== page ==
Nearly one-third fewer young children died in 2007 than in 1990, the World Health Organization said Thursday.
The Geneva-based body said that about 9 million children under 5 years old died in 2007, compared with 12.5 million in 1990, the Associated Press reported.
The WHO said the 27% decline shows progress is being made toward the goal of a two-thirds reduction in deaths by 2015, which is one of the United Nations' Millennium Development Goals. The data on young children's deaths were included in more than 100 health trends published this week by the WHO, the AP reported.
While these statistics denote progress, it is important to highlight that the majority of child deaths still occur in Africa. According to a WHO report in April 2006, it is estimated that there were 4,833,000 child deaths in Sub-Saharan African alone in the year 2004.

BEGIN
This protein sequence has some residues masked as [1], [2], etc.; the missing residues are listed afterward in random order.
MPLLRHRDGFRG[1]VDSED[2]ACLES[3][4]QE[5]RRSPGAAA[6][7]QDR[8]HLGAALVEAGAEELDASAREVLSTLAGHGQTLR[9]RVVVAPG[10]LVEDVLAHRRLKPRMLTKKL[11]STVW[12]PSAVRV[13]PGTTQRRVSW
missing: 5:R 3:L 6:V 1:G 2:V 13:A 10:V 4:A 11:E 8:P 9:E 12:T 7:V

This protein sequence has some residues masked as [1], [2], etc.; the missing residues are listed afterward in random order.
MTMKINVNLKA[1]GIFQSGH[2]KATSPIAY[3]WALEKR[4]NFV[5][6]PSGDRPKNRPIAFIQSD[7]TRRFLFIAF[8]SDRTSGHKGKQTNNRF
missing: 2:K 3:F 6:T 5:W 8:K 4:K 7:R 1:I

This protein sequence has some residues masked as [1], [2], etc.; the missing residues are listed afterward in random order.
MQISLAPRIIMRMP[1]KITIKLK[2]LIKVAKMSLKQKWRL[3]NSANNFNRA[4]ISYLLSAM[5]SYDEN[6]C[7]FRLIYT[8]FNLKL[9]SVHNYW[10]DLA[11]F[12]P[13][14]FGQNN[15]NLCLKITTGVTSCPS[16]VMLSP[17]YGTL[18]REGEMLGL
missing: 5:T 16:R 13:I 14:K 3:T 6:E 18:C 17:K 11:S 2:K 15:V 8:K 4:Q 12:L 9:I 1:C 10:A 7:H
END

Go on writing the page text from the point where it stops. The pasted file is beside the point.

The major causes of child deaths in African countries were cited as pneumonia, malaria, diarrhoea, and neonatal problems. Malnutrition also underlies about half of these deaths. –(HealthDay News, Updated by Thania Gopal, Health24, May 2009).